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Referee recommends sanction for Arnold & Porter in N.Y. opioid case

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Arnold & Porter offices in Washington, D.C. REUTERS/Andrew Kelly

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A court-appointed referee recommended that Arnold & Porter Kaye Scholer be sanctioned for failing to disclose evidence in a timely manner to the state of New York and two counties, which had accused its client Endo International Plc of fueling the U.S. opioid epidemic.

Joseph Maltese, a now-retired judge in the state's Appellate Division, Second Department, said that the law firm knew or should have known of the existence of the documents and their relevance to how Endo marketed its painkillers.

Those records included sale representatives' call notes and were turned over in the middle of a trial that began in June in New York and Nassau and Suffolk counties' case against Endo and other drugmakers alleging they had deceptively marketed opioids and downplayed their addictive risks.

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Maltese said those records were produced late despite the fact that Endo was already facing accusations it withheld the same type of records in a similar case in Tennessee, prompting a judge to later find the company liable by default as a sanction.

He recommended Suffolk County Supreme Court Justice Jerry Garguilo award the plaintiffs reasonable attorneys fees and issue monetary sanctions against Arnold & Porter.

Arnold & Porter in a statement said: "While we do not agree with all of the statements made in this report, we are gratified that the referee rejected the vast majority of plaintiffs' unfounded allegations and attacks on the integrity of our firm."

Following the production of the documents at trial, the state and the counties had sought sanctions against Endo and Arnold & Porter and asked Garguilo to enter a default judgment of liability against the drugmaker.

Facing that threat, Endo instead settled the case for $50 million on Sept. 9, after already settling the Tennessee case for $35 million. But the New York plaintiffs continued pushing for sanctions against Arnold & Porter.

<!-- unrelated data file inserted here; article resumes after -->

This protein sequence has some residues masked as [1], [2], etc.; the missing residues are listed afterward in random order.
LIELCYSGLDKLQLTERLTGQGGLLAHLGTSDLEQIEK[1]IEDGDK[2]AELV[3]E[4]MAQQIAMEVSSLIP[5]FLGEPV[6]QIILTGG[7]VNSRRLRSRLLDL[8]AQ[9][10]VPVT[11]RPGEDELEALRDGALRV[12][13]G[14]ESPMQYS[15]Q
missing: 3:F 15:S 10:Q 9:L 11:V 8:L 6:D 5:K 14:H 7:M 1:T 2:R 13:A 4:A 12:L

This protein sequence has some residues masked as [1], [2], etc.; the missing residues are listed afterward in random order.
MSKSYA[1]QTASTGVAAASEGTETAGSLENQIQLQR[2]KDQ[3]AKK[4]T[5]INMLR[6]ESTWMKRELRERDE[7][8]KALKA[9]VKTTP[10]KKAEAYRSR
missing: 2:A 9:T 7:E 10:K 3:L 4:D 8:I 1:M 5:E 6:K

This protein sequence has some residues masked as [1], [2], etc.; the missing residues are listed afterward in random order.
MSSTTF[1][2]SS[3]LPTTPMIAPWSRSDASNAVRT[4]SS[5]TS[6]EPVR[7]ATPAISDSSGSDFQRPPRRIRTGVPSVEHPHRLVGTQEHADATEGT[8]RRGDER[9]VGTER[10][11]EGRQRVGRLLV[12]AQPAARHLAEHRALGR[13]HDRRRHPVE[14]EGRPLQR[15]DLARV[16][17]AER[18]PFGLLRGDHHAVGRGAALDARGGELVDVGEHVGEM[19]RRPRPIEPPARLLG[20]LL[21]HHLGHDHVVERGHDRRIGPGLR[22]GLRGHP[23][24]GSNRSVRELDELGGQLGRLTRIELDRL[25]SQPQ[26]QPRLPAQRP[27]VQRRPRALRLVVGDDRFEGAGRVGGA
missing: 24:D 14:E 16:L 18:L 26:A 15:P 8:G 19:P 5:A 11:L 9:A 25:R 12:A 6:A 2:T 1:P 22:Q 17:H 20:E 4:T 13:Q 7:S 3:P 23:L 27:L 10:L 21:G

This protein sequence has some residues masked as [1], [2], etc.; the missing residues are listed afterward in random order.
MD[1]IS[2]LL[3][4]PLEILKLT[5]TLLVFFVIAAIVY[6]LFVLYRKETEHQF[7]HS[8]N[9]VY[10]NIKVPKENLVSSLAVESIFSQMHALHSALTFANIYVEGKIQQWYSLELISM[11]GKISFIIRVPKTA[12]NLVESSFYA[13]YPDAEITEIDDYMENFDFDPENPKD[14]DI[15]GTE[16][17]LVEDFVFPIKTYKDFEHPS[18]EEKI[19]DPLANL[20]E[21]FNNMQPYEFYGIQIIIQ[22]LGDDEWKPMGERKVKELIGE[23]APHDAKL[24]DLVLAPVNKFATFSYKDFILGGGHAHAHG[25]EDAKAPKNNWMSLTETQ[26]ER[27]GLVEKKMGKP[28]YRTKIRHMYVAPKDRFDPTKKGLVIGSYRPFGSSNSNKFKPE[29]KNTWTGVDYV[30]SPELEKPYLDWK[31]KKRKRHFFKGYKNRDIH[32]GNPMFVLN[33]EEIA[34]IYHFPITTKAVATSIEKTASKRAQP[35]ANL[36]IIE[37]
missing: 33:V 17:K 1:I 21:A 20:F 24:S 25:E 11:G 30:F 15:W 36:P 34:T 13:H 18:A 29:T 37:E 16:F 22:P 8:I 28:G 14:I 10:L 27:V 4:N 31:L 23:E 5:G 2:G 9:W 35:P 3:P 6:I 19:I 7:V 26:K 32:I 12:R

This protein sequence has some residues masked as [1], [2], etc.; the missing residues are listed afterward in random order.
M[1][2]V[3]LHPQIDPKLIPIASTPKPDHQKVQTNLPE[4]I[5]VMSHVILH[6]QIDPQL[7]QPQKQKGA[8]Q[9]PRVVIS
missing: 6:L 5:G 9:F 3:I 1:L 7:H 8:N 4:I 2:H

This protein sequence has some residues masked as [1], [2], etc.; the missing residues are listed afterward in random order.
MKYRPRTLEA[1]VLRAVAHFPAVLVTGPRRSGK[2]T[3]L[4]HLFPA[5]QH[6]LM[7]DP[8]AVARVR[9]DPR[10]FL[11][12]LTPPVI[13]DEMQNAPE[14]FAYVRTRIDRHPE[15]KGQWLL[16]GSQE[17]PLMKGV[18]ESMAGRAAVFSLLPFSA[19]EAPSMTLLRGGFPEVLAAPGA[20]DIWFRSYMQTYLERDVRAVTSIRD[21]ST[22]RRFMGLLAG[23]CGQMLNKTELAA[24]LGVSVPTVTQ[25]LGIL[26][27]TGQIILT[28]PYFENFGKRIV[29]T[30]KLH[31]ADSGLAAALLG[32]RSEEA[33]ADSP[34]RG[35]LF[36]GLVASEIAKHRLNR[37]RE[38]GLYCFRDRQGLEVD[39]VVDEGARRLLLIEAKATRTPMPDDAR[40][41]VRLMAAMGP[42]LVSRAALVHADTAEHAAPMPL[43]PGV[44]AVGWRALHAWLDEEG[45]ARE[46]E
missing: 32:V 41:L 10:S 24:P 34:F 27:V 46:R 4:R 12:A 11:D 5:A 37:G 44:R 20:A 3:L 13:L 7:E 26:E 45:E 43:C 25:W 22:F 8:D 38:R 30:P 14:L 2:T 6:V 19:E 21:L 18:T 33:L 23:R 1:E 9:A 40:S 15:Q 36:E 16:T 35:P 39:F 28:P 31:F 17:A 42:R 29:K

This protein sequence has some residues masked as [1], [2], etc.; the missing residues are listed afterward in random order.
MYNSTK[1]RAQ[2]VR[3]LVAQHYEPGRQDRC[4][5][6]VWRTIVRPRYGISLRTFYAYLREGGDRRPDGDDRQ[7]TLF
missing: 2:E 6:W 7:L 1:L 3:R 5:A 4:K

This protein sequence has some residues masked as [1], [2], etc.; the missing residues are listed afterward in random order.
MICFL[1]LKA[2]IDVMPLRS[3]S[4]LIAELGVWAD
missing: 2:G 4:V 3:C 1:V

Garguilo had referred the matter to Maltese to assess. In a 20-page report, Maltese said Arnold & Porter was "deficient in timely disclosing the documents," prejudicing the parties.

"This decision brings a world of hurt upon Arnold & Porter," said Hunter Shkolnik, a lawyer for Nassau County at Napoli Shkolnik. "The bad conduct here doesn't fly in New York courts and they are now looking at millions of dollars in sanctions."

Arnold & Porter, which had turned to Charles Martin of Steptoe & Johnson to fight sanctions threat, has denied wilfully withholding the documents and said their late production was a mistake.

While Maltese did recommend sanctions, he declined to endorse the plaintiffs' bid to bar the firm from representing Endo; refer one of its partners, Pamela Yates, for discipline in California, where she is based; or sanction another law firm representing Endo, Redgrave.

Endo did not respond to a request for comment. New York Attorney General Letitia James' office had no immediate comment.

More than 3,000 lawsuits have been filed by state and local governments accusing opioid manufacturers of falsely marketing opioid drugs as safe, and distributors and pharmacies of ignoring red flags that they were being used illegally.

The nation's three largest drug distributors - McKesson Corp, AmerisourceBergen and Cardinal Health - recently proposed paying up to $26 billion to resolve the opioid cases against them.

Endo was not part of that settlement, nor were two other drugmakers AbbVie Inc and Teva Pharmaceutical Industries Ltd, who remain on trial in New York.

The case is In Re Opioid Litigation, Suffolk Supreme Court, No. 400000/2017.

For Suffolk: Jayne Conroy of Simmons Hanly Conroy

For Nassau: Hunter Shkolnik of Napoli Shkolnik

For New York: John Oleske of the New York Attorney General's office

For Arnold & Porter: Charles Martin of Steptoe & Johnson

For Endo: James Herschlein of Arnold & Porter Kaye Scholer; Hank Bullock of Mayer Brown; Jonathan Redgrave of Redgrave

For Teva: Nancy Patterson of Morgan, Lewis & Bockius

For Allergan: Mike Brock of Kirkland & Ellis

Read more:

Drugmaker Endo settles opioid claims by New York, counties for $50 mln

Special master to consider default against Endo in opioid trial

Endo now faces contempt as well as default in N.Y. opioid trial

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Our Standards: The Thomson Reuters Trust Principles.

Nate Raymond reports on the federal judiciary and litigation. He can be reached at nate.raymond@thomsonreuters.com.

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